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Sugoii-Sugoii!

November 2, 2007

Satsuki and Mei from My Neighbor Totoro

image credit 

I am raising my children bilingual (Spanish and English), with a little Japanese thrown in there too.  My Peruvian husband and I know some phrases in Japanese because he lived in Japan for 4 years and I lived there for 3 years.  I’ve also studied Japanese in formal classes during a summer trip to Japan and during a semester at Mary Baldwin College.

My husband and I usually speak in Spanish to each other and, during the day when I am home with my children, we mix English and Spanish indiscriminately.  Sometimes I teach my children the Japanese words that I remember: genki, mata-ne, oyasumi, honto-ni . . .

When my daughter was learning to control her bladder (potty training) she would wear a diaper at night and usually wake up dry.  The diaper was just in case.  As I took her dry diaper off in the mornings I would smile and say, “Sugoii-Sugoii!” to her.  I did this over a few weeks and was wondering if she had picked up on the meaning through context.  It means, “Awwww yeah!” and can imply surprise, disbelief or admiration.

I said to her, “Hija, ¿sabes lo que te estoy diciendo?  Estoy hablando en japonés.  ¿Sabes lo que significa sugoii-sugoii?

She replied, “Ummmm . . . ¿pañal seco?”

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12 Comments
  1. November 3, 2007 3:52 pm

    How great that you are teaching your kids three languages. I think it’s wonderful to give children all the abilities and skills you can. I have always loved language and someday want to learn several languages. But the time is never there for it.
    WC

  2. November 3, 2007 4:11 pm

    FW – That is hilarious!

  3. November 3, 2007 5:08 pm

    I like this one! Although I can’t say that I understand the spanish writing…yet. We have a friend staying with us and working with my husband who is from Mexico and he is teaching us spanish. It is a lot of fun as we learn new things every day. And if I encounter someone now who speaks spanish I can tell them to speak ‘despacio’ and I can get a little of what they say.

    I like the new site!! It is so you!! Hee Hee!! I’m glad you’ve found somewhere you can be yourself and share your personality without worrying about stepping on others toes! Thanks for including a link to my blog, I will add your link to my list!!

    {{{{HUGS}}}}
    Jena (aka Jypsi)

  4. November 4, 2007 9:20 pm

    I can say (but probably not spell correctly, ack) Konichiwa and Ohayo gozaimas…that’s ’bout it. But I do know how to ask for a cold beer and a bathroom in about 5 other languages…so I’m covered…lol

  5. November 7, 2007 2:50 pm

    WC, thanks for coming over and commenting. You are welcome here anytime. My children appreciate knowing two (and parts of a third )languages. My daughter is a little “sobrada” about it though (smarty-pants, know-it-all) so I am dealing with that aspect.

    Princess, I’m glad you got the joke. I wasn’t sure if I should translate the joke, or just let it be. 😛

    Jena, I’m so happy you’re here! I hope you will try my recipes if they look good to you. How exciting to have a Mexican houseguest willing to teach you Spanish and explore food!

    Mrs, you are covered! In Japanese those words are easy because they are just borrowed from English. Beer = Biii-ru and Toilet = Toi-re (toy-ray) You did spell those Japanese words correctly, just add a silent “u” to the end of gozaimasu. 🙂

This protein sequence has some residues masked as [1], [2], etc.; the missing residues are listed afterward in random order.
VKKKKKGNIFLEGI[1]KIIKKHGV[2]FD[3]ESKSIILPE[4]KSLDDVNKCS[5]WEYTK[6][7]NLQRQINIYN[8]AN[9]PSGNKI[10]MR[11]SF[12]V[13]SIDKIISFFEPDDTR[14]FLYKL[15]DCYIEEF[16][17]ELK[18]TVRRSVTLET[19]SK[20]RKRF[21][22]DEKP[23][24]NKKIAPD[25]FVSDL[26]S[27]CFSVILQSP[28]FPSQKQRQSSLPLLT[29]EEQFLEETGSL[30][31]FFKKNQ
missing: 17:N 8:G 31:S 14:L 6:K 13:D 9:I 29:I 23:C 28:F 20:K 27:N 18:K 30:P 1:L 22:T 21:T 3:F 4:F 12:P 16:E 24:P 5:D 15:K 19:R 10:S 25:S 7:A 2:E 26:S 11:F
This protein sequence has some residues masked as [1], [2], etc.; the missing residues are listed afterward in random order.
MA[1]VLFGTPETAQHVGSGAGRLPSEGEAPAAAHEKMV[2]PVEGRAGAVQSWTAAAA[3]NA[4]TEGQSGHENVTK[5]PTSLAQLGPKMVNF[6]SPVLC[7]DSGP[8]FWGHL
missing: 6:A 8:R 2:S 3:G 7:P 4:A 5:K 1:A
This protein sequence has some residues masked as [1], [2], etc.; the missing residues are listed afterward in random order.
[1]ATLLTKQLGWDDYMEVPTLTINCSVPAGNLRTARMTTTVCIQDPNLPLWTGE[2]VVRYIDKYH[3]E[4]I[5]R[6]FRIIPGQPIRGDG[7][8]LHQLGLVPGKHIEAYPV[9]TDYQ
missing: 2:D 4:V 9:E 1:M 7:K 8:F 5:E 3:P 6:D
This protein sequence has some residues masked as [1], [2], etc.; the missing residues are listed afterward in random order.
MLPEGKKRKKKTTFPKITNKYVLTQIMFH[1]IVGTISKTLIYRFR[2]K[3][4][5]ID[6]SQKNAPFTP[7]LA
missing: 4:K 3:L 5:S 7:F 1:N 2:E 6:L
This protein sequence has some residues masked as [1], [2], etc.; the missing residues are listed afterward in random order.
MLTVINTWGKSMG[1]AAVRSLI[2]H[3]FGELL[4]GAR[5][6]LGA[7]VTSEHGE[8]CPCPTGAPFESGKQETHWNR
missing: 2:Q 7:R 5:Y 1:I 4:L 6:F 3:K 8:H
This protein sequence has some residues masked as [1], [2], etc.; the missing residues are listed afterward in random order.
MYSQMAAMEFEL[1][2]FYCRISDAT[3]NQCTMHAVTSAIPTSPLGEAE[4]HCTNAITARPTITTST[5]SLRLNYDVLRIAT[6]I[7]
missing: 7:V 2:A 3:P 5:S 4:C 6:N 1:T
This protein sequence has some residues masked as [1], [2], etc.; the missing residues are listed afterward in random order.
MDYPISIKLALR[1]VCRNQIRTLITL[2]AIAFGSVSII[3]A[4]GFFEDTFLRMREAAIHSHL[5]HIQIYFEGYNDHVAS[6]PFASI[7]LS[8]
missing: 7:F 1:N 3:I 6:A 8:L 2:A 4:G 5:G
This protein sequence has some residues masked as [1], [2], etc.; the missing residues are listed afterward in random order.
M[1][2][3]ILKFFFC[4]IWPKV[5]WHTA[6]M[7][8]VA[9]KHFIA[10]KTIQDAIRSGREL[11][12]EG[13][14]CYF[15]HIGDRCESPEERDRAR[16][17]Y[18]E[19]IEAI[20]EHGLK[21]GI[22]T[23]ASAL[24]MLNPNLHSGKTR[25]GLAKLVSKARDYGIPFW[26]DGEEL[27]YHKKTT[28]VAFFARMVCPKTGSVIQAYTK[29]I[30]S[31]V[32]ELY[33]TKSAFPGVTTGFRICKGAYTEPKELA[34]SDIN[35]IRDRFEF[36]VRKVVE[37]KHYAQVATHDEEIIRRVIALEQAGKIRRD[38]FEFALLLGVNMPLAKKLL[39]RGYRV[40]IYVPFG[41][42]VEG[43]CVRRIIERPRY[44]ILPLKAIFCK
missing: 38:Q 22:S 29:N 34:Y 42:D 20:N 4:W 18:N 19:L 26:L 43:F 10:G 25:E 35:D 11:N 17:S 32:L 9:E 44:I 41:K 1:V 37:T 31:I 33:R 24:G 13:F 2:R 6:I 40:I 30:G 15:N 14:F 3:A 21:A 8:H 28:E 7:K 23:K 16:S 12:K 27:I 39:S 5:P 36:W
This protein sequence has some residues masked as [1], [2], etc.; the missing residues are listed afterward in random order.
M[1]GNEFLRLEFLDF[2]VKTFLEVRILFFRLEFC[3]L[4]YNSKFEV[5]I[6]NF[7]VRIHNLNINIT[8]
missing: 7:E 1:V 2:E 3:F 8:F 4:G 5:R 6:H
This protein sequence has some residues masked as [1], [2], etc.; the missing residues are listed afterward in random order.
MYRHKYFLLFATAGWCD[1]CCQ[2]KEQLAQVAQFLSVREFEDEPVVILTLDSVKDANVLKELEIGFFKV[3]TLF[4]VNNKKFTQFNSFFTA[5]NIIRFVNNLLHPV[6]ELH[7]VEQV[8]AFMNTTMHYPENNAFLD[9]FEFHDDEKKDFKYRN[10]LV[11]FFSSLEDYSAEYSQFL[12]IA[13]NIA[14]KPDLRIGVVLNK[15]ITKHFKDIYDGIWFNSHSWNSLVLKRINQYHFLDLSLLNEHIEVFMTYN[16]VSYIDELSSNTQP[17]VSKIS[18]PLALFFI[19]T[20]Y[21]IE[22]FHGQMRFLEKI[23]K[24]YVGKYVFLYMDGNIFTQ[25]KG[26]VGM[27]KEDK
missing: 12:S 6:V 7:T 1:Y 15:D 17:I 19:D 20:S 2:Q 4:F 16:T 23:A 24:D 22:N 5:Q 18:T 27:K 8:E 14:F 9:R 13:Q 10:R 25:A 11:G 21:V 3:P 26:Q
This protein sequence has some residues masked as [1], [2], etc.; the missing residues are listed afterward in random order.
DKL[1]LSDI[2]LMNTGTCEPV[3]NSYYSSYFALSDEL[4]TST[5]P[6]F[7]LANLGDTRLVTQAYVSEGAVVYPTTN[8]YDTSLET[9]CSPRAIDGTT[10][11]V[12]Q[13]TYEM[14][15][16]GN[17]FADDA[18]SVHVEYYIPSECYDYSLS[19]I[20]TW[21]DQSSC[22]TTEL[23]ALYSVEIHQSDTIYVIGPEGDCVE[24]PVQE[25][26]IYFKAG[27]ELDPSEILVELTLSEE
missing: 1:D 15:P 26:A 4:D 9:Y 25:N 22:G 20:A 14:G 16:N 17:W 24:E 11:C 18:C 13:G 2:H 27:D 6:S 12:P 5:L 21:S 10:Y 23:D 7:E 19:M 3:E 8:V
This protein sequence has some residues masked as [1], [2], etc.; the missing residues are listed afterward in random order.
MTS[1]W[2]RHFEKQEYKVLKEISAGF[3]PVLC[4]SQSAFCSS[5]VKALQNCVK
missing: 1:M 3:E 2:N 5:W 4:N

6. rosiemolinary permalink
    February 4, 2008 5:46 pm

    That is such great deductive reasoning on her part. I love the way a child’s mind works. They just zoom right in.

  7. February 4, 2008 5:59 pm

    My mother spoke only Portugese until the age of five when she entered school.
    Now she knows very little. i think that is sad.

    i wish we could’ve known the language.
    i think it is wonderful that your children are multi-lingual.

  8. February 4, 2008 8:40 pm

    In this every globalizing world, you’re doing your kids more good than you know 🙂

  9. February 5, 2008 7:44 am

    Rosie, yes it was great reasoning on her part and I didn’t have the heart to tell her she was wrong. Now we laugh about it.

    christine, I love Portuguese. Two of my in-laws are Brazilian and I picked up a little of it when I was around them in Japan. It always sounds like singing with the melodious ups and downs. It is sad when people aren’t able to pass down their language to the next generation. I know what you mean.

    M. Wade Nichols, I hope they’ll take advantage of knowing English and Spanish and help make the world a better place for those they interact with.

  10. February 5, 2008 10:04 am

    I agree with Nichols, we should all, at the least be bilingual! Your kids are way ahead of the game!

  11. John permalink
    March 18, 2008 5:13 pm

    hehe… I know Portuguese, Spanish, English and a few words of Japanese 😀

    I’m supposed to know French as well, but I’ve forgotten most of it After I stopped taking classes (also because I can’t stand the sound of spoken French XS).

    btw, if you tried to teach her ‘oishii’, would she get it as… ‘postre’? (or maybe ‘dulce’ or ‘sabroso’)

  12. March 18, 2008 8:39 pm

    John, that’s excellent that you are familiar with so many beautiful languages. We translate ‘oishii’ as ‘que rico’ or ‘que delicioso’ because those are more common expressions in Peru. I know it varies from country to country. We have a toy vending machine that dispenses little canned drinks and says, “Oishiisooooo!” so our children have always been curious about that word’s meaning. Thanks for commenting!

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